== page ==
September 24, 2007




Monday 24 September 2007 at 08:00 UTC, i.e. 10:00 local time, the “Heidelberg University for Applied Sciences” in Heidelberg, Germany, established a telebridge contact with US astronaut Clayton Anderson, KD5PLA, on board the International Space Station, via the ARISS Ground Station WH6PN in Hawaii operated by Nancy Rocheleau. Will Marchant was the moderator of the contact.


Heidelberg is located in the northwest corner of the Bundesland Baden-Würtemberg on the banks of the river Neckar. The city is known for its university and its history. The "Heidelberg Man", whose jaw-bone was discovered in 1907, lived there approximately 600,000 years ago; that is probably the earliest evidence of human life in Europe. About 40 AD the area was occupied by the Romans. The beginnings of a permanent settlement go back to the 5th century. The University of Heidelberg, Germany’s oldest and most famous university, was founded in 1386. Today Heidelberg has a population of 135,000 and more than 28,000 students.

The Heidelberg University of Applied Sciences was founded in 1969. As a private university they place considerable value on the individual success of their students. They offer (Under-) Graduate Studies and Master Programmes in mechanical engineering, electrical engineering, business engineering, facility management and architecture.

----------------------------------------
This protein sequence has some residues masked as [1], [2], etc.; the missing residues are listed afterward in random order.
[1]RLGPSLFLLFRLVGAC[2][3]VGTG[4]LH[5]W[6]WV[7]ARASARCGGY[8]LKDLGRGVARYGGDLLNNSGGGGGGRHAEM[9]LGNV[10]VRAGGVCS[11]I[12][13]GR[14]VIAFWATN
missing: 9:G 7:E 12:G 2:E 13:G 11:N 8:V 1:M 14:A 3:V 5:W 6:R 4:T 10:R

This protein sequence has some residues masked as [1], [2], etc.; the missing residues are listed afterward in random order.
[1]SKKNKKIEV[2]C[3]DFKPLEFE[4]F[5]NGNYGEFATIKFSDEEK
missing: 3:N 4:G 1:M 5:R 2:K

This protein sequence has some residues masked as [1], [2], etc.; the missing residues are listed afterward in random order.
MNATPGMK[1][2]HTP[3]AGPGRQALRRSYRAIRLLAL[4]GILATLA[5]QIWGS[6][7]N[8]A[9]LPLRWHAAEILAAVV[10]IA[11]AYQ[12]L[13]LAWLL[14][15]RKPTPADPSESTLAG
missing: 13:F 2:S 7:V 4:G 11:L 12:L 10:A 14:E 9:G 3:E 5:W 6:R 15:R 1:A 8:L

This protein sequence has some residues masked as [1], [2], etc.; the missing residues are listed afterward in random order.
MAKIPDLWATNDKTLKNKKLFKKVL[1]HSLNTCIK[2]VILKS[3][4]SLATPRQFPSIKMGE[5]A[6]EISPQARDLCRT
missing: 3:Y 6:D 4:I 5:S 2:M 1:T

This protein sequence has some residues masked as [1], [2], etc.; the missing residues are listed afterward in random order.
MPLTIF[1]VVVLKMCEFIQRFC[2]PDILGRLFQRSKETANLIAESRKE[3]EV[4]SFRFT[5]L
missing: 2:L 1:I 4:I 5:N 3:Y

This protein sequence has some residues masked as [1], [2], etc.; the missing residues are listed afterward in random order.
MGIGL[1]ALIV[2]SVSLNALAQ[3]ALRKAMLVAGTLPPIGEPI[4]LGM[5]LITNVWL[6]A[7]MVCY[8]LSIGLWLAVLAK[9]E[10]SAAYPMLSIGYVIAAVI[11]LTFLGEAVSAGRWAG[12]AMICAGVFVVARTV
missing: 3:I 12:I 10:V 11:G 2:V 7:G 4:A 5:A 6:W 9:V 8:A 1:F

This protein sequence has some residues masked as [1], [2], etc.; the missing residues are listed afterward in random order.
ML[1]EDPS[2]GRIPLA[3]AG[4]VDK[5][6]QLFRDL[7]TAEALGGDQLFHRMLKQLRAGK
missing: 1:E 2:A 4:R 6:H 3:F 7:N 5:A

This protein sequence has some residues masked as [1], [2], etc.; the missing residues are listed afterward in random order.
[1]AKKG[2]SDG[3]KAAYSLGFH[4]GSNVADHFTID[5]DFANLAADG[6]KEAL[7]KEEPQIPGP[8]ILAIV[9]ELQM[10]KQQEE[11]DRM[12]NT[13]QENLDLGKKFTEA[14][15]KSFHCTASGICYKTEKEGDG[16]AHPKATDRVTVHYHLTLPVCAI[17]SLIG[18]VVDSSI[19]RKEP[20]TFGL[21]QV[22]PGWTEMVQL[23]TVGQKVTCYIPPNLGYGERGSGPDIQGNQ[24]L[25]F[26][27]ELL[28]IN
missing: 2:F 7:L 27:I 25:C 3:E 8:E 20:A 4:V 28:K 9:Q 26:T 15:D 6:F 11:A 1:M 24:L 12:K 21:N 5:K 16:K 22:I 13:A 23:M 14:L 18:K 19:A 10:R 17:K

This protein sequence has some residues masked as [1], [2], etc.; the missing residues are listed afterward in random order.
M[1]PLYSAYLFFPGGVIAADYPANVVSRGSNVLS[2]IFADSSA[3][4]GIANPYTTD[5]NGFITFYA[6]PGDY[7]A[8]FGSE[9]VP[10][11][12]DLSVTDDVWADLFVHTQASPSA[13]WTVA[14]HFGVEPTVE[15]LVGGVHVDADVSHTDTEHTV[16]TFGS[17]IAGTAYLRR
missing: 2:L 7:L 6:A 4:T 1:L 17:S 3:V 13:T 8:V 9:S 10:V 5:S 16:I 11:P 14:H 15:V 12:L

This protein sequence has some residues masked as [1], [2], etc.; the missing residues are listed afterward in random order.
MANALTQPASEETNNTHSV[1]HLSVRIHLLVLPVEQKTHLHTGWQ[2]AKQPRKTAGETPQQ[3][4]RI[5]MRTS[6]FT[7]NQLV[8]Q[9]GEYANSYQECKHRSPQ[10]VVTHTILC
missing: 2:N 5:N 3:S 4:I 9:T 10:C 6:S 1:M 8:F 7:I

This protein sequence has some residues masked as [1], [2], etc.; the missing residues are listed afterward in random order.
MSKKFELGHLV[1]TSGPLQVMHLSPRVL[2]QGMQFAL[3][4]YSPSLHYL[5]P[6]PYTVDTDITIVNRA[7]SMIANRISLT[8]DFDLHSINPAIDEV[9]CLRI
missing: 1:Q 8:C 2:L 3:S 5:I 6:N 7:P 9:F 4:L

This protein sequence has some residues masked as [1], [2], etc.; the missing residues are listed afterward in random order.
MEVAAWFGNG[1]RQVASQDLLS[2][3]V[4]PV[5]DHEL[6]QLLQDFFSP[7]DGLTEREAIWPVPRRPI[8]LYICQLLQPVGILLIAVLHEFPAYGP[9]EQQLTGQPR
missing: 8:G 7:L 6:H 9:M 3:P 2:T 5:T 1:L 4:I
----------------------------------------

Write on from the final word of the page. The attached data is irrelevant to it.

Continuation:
The Heidelberg University of Applied Sciences is involved in building a satellite (Cubesat) called HeidelSat. The satellite will measure cosmic rays.


Professor Achim Gottscheber, the contact coordinator for this ISS contact, decided in favour of a bridge contact. The operator of the contact was Peter Wright, the president of the German Radio Astronomy Society. The questions were read by the students. The audience in the shack room was about 200 people. In addition, the university set up an audio and video link to the main hall.


At 08:00 UTC, right on schedule, contact with NA1SS was established by WH6PN. Astronaut Clayton Anderson answered all the 20 questions in 7 minutes. The astronaut replied for example that they can see the Pyramids of Egypt and the Empire State Building from the ISS.

The signal from the ISS was excellent all the time at the university’s contact site. The astronaut’s voice faded while answering the 20th question.


One TV station, 6 radio stations and 4 newspapers covered the event. The audio was available also via IRLP and Echolink.


Congratulations to the Heidelberg team!


73, Peter Kofler, IN3GHZ, ARISS mentor


Heidelberg audio